Whether it was under the SLFP or the UNP the Tamils of Sri Lanka have been systematically victimised. The political, educational and language privileges of the Ceylon Tamils have all but gone. They are systematically discriminated against in education through a ‘standardisation’ scheme which demands higher levels of achievement before Tamils can qualify for higher education. In employment, Tamils now occupy less than 5% of the civil service posts and professional jobs and general unemployment is proportionately greater for them than for the Sinhalese.

Further, in the 1970’s the government institutionalised Sinhala as the only state language and has promoted Sinhalese colonisation of the predominantly Tamil areas, particularly in the East, to break down Tamil national cohesiveness.

The Sinhalese bourgeoisie has constantly used communal antagonisms, born of the imperialist domination, to offset class antagonisms and to obscure the independent class interests of the Sinhalese workers. There are some 4 million workers in Sri Lanka the majority of them are Sinhalese and they are concentrated in the South West region in and around Colombo. Over half of this class are agricultural labourers working on the coconut and rice fields. About 26% moth on the tea plantations. Of these workers the majority are Indian Tamils who produce the bulk of the super-profits in Sri Lanka. About 20% of the proletariat works in industrial enterprises, mainly small scale ones. Working class unity has been only sporadic, nevertheless it has occurred, most dramatically in the general strike of 1947.

By and large, however, working class parties have been hated amongst the Sinhalese workers. The main party of the left wing, the Lanka Sews Samaja Party (LSSP) now the Name Saws Samaja Parry (NSSP) was formally a Trotskyist party in the early years after independence and undertook work amongst both Tamil and Sinhalese communities. It also argued in a principled way for Tamil rights among the Sinhalese workers where it had its main base. In reality, however, the LSSP was always an uneasy coalition of revolutionises and Social Democrats. After 1956 and the wave of Sinhalese chauvinism generated by the SLFP the LSSP capitulated to this chauvinism, eventually entering a Popular Front government with the SLFP in 1963/4. This government attacked Tamil rights and introduced austerity measures against the whole of the working class.

The failure of the left wing parties like the LSSP to overcome the communal divide has had two major consequences for today. It has left a chronic political and communal disunity in the Sri Lankan working class at the level of the trade unions. These are not only divided along white collar/manual and private sector/public sector lines but, within these division each major party and communal grouping has its own allied union. There are consequently over two dozen union federations. Fighting for unity of the Sinhalese and Tamil workers, fighting for trade union unity, is an urgent task for any revolutionary organisation in Sri Lanka today.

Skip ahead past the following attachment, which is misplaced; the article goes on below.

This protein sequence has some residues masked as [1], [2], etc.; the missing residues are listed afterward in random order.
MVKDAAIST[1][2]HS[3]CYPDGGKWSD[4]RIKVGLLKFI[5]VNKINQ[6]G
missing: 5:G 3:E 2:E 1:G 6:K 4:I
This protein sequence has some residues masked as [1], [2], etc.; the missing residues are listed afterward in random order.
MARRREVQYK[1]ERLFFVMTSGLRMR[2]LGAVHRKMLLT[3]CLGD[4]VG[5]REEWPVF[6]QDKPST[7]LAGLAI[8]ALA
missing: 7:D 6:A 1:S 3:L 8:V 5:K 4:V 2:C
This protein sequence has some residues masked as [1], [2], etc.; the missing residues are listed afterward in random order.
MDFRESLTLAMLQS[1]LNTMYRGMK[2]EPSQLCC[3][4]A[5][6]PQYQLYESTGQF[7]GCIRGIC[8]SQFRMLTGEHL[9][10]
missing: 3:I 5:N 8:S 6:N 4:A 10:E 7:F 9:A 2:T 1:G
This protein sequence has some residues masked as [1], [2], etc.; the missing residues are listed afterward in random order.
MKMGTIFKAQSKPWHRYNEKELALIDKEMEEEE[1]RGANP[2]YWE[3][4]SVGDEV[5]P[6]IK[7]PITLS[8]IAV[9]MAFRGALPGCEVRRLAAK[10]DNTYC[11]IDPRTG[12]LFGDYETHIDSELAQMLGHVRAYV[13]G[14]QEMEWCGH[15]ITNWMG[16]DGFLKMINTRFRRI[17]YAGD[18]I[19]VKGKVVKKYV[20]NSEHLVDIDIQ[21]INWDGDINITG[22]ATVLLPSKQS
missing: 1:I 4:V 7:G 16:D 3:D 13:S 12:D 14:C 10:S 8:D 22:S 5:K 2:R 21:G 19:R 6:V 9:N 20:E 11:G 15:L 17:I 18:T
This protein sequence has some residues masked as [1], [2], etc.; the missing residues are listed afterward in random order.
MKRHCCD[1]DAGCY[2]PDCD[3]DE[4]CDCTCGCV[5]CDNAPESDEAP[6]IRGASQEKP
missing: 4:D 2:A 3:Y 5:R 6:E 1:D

The second consequence of the betrayals of the Tamils by the LSSP has been to allow the Tamil bourgeois nationalists to consolidate their hold over the Tamil wastes. In the 1950’s and 1960’s the Ceylon Tamil parties were small, with little parliamentary representation, more concerned to do a deal with the ruling party than to press Tamil grievances.
The Indian Tamils were no better served by the Ceylon Workers Congress (CWC) the union which dominates the plantation workers and is led by Thondamon, himself a large landowner, slavish follower of the UNP and a cabinet minister in the present government.

Because the left tailed the Tamils, these bourgeois nationalists have seen their power grow stronger. The TULF (the alliance of the Tamil parties) was the main parliamentary opposition with 17 seats until Jayawadene banned it recently. The growing strength of petty bourgeois nationalism is also to be seen in the formation and the growth of the Tamil Tigers, an openly separatist grouping which grows at the expense of the constitutionalist TULF which has hitherto sought devolved local powers for the Tamil bourgeois. Events this year have forced the TULF to adopt a separatist rhetoric, Jayawardene has lowered unemployment by attracting foreign investment from Europe and Asia, promising conditions of exploitation and return on capital on the Hong Kong model. Economic growth improved a little as a result but only at great cost to the workers and poor peasants. Yet, even this improvement went alongside further rounds of indebtedness to the IMF which presently stands at over El billion, Currently, the IMF is negotiating more savage cuts in return for another $1120 million.